My siblings and I still find ourselves fighting over just about anything, even down to who my parents like the most. I still believe I’m my dad’s favourite (my gut feeling just tells me so lol) But one thing I know is, every day I’m choosing to love my sisters and brothers even when it’s tough. My friendship with my siblings challenges me each day, teaches me to be better and helps me grow daily as a person. I’ve learned we just should stretch out our patience the same way we do in school and at the gym. No pain, no gain.


Vulnerable

Some people love to make others feel good. Others only reciprocate an equal amount of love as what they receive. Others love to feel loved. In my experience, love is more than an emotional feeling, love is in action.

I experienced emotional abuse at the hands of my father. I think this is the root of my mental health battles. I would spend weeks without speaking to my father and yet would still get yelled at. When I stood up to him, he would throw things, hit things, threaten to hit me and or manipulate me. If my mum stood up for me, she too would end up copping it. I still remember times my mum would go to her room and my dad would be yelling through a door banging on the door nearly breaking it down.

I never believed this was his personality, but a reflection of his own father. I understood his pain and internal conflict. When he was not angry, we would get along, we would talk, take walks and go to sporting events. I had learned that his childhood had been one of abuse and in his adulthood, working for justice in Chile, he had seen and done things that still haunted him.

I was the one asking my abuser for forgiveness. I could rationalise his actions due to my own shortcomings and felt like I needed to work harder because I knew his love for me. When I needed him the most he would back me up, no question asked. When I failed in my goals he would hold me to a higher standard ensuring that I knew that I could do better. It was a tightrope of emotion but I learned one thing. His words didn’t make me feel loved, but his actions did. Love in action is what counts.

My mum and I have always had a relationship that has been special. She was the one that would play with me, stay up helping me with my homework and understood me no matter what. Her love for me was not only unconditional but fierce. She taught me that true love is a constant struggle and had to be built and, like any great historical monument, maintained with a high level of care and commitment. She had shortcomings that made us clash often, but if I’m true to myself I had my own shortcomings. I realise now that every mother and son have these moments, but it’s what happens between the heated moments that counts.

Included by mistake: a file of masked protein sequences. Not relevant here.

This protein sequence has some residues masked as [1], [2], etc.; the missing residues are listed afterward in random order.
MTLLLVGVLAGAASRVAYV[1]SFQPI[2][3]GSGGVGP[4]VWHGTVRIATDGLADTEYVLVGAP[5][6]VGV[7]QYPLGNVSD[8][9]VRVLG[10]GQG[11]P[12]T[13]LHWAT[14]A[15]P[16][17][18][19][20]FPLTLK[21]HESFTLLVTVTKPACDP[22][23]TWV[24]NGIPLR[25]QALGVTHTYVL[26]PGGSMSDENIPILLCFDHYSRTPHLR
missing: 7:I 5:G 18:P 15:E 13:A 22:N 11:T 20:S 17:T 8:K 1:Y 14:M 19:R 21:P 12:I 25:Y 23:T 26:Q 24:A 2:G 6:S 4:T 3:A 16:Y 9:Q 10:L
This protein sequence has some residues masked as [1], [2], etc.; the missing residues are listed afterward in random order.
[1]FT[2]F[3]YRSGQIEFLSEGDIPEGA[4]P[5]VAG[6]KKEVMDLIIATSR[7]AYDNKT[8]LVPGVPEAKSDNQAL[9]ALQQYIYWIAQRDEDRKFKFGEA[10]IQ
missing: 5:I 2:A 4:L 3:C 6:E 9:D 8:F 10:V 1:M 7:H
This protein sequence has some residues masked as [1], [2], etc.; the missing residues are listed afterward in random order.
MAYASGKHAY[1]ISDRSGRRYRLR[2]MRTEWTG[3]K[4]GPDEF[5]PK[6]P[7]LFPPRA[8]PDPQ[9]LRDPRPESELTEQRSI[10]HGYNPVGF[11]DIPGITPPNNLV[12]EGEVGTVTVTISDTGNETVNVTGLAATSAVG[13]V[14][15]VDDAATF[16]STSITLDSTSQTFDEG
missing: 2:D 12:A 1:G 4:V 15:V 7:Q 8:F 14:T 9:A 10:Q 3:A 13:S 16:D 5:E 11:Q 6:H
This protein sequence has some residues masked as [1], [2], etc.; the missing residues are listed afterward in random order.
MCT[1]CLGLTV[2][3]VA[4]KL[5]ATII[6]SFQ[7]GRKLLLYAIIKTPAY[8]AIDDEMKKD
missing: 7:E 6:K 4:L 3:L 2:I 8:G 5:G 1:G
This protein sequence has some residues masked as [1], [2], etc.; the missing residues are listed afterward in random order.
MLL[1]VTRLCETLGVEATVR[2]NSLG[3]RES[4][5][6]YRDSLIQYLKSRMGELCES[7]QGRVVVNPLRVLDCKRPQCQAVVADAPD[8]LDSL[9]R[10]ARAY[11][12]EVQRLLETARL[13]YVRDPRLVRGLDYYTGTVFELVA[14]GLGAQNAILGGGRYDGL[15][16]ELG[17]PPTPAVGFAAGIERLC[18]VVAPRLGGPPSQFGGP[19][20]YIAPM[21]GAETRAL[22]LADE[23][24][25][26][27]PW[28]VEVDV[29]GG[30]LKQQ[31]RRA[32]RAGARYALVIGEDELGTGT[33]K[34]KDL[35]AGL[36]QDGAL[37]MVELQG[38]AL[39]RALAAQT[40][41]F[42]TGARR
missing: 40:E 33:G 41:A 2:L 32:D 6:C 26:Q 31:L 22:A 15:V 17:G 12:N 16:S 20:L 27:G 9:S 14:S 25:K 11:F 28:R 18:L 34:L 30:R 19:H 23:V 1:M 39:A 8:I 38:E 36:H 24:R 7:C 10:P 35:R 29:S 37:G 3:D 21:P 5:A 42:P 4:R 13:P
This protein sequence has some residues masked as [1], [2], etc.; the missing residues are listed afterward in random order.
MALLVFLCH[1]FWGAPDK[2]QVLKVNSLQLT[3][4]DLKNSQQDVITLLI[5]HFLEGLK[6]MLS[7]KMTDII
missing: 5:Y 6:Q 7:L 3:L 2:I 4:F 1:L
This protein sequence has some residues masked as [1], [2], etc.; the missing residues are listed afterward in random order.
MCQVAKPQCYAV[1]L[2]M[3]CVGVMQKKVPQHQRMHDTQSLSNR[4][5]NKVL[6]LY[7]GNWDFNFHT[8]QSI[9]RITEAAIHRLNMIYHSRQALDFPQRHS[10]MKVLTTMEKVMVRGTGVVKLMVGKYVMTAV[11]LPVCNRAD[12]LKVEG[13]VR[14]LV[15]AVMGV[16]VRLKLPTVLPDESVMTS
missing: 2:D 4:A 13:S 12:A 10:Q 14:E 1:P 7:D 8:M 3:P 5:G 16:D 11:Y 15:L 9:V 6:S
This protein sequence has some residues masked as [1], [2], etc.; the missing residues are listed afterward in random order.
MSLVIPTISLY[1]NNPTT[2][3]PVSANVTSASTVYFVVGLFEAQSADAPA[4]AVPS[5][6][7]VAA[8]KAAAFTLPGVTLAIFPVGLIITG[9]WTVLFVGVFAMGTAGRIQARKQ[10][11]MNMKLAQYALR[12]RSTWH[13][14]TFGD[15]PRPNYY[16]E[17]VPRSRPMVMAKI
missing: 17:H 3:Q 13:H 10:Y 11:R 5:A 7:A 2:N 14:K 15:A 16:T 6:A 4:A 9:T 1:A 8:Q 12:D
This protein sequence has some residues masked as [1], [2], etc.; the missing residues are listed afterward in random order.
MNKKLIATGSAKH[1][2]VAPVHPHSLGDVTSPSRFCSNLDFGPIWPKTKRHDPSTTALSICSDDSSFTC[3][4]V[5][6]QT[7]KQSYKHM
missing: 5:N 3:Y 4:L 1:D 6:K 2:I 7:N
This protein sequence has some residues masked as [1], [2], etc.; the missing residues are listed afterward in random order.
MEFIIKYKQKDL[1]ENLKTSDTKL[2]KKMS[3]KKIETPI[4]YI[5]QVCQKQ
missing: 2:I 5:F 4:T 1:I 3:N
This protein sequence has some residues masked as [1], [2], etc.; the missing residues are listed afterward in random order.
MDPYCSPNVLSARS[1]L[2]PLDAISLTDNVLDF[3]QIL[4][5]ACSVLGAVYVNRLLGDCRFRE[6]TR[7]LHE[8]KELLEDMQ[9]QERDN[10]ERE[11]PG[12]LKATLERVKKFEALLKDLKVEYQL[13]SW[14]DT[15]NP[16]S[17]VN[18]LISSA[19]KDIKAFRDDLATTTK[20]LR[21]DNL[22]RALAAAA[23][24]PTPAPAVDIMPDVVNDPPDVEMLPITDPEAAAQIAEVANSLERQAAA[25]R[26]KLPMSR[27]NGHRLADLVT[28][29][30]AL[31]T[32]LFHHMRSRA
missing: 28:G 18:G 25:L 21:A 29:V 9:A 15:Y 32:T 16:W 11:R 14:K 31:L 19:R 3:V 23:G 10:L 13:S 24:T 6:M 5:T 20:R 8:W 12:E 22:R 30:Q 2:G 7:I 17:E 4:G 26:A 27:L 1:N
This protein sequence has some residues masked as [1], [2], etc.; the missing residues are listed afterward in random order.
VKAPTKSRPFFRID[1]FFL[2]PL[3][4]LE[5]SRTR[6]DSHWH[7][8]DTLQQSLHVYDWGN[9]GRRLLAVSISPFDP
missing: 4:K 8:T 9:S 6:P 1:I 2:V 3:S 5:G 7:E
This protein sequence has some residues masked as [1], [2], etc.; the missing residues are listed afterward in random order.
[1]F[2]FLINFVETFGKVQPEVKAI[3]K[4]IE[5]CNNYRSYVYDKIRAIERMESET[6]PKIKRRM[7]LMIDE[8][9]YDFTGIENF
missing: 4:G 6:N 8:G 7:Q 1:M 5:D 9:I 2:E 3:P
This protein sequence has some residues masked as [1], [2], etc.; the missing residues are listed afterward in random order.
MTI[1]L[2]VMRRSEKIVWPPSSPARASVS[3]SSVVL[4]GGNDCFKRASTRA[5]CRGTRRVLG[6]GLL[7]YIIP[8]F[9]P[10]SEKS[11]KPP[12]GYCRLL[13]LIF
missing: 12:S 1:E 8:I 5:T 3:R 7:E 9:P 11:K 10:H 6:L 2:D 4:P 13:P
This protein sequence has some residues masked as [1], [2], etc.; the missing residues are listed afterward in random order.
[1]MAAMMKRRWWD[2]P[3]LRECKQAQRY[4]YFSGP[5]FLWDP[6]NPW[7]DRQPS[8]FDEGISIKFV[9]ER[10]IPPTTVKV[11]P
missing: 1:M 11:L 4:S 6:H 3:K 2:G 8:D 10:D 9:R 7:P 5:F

As a young adult, I searched for love but I had built defences to protect myself to a point that I was unrecognisable to even myself. I didn’t know how to love myself because I had associated love with recognition or admiration. I feared being abandoned and being hurt. It became easier to believe the love I longed for was impractical and a waste of time and effort.

I have several friends who are like family who helped me bring down my defences and learn what real love is. I was able to be open to the arrival of my wife Aimee who knows and practises love every day. She has shown me a love centred on what’s best for me. She has assured me time and time again that she isn’t going anywhere. That if I am truly remorseful, she could forgive anything of me. I still struggle to comprehend that someone would choose to not only live with me but also choose to love me. Her constant, gentle, fierce love drowns out my insecurities. Aimee knows that my past still affects my present and she uses these opportunities to understand me and my story better.  This to me is love.